We’re knee-deep in the holiday season and so close to Christmas. Assuming you celebrate and assuming you’re busy icing your final batch of holiday cookies, I’ll keep this one short today. I’ll tell you briefly, but enthusiastically, about Amy Schwartz’s new picture book, 100 Things I Love to Do with You.

This was released earlier this month, and little did I know it was even arriving on shelves—or I may have yawped about it even earlier. I’m a big fan of Amy’s books. They are so well-suited to toddler- and preschool-aged readers, as I’ve stated before here at Kirkus. I may have been quoted previously as saying:

“She has this uncanny ability to capture the way young children think and behave, and she does so without offering up syrupy-sweet lessons or sounding condescending to child readers. And her books, I find, are emotionally resonant with young children.”

All that’s to say: It’s with great enjoyment that I share her books with the children I know.

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This colorful book is written in very short rhymes, with vignettes throughout of various people, coupled up (whether two children or adult and child), doing a wide variety of activities. “Run races, make faces, leapfrog, walk the dog, race snails, tell tales, ride waves, misbehave,” the book opens. Children and adults of many shapes and skin tones enjoy the company of the other child or adult they are with, and the whole thing adds up to a genuinely sweet celebration of friendship and family.

100 things There’s a lot of happy, busy people here, dancing, playing, make-believing, trouble-making (there’s even a “skinny-dip,” which I love), cloud-watching, art-making, trail-blazing, and dragon-slaying, all rendered via Schwartz’s pen-and-ink, gouache illustrations. I love the balance of simple-yet-detailed that she achieves in her artwork: There are detailed patterns and clothing and objects around and on her characters, yet they themselves have simple lines and dots for faces. It’s all very appealing to young readers. And did I mention colorful? The opening and closing endpapers here are a patchwork of small, colorful squares, a hint as to the mini, bright moments that make up the pages of this book. Even the book’s font gets in on the color action, changing colors without distracting the reader.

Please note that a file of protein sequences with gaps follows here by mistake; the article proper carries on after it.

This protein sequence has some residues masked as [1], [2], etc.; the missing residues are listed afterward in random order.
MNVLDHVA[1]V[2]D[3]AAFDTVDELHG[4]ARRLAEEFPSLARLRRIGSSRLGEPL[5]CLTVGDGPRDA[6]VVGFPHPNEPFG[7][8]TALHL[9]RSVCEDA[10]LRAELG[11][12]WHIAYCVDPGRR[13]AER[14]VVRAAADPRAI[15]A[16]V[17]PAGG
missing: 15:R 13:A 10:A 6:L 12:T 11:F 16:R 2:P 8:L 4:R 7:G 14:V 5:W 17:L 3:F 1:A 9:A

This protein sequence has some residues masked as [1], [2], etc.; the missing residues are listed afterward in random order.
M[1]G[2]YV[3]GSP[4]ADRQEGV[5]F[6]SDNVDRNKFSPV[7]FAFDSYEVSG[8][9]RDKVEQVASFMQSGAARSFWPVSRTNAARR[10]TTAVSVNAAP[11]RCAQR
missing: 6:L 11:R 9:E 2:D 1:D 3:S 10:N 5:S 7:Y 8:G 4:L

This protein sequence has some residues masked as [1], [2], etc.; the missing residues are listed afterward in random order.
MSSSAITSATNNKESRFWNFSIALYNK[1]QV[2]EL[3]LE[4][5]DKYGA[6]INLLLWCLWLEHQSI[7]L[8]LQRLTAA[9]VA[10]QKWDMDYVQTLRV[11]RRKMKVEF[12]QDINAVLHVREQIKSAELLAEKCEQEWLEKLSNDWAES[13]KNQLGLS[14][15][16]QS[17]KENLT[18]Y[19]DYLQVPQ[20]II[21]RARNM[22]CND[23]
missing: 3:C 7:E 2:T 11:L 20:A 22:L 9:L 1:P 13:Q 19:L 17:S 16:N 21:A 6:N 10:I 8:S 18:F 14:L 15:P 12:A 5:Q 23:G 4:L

Young children, even those who cannot read, will delight in browsing this one. (Who says it needs to be read in order, even if it is rhyming? I think it can certainly be enjoyed both ways.) Schwartz’s text shows people taking in our big, beautiful world and its small, modest moments of grace with all of their senses, and it’s truly engaging in that children will want to respond: I’ve done that too, or how about adding this?

It’s definitely a keeper, especially for parents, caretakers, and educators of very young children.

Best of all, take off the book’s dustjacket to see the delightful surprise underneath. This may be my favorite dustjacket of the year.

Its appearance on shelves may be squeaking by at the tail end of 2017, but don’t let it pass you by.

Julie Danielson (Jules) conducts interviews and features of authors and illustrators at Seven Impossible Things Before Breakfast, a children's literature blog primarily focused on illustration and picture books. 

100 THINGS I LOVE TO DO WITH YOU. Text and illustrations copyright © 2017 by Amy Schwartz. Illustration reproduced by permission of the publisher, Abrams Appleseed, New York.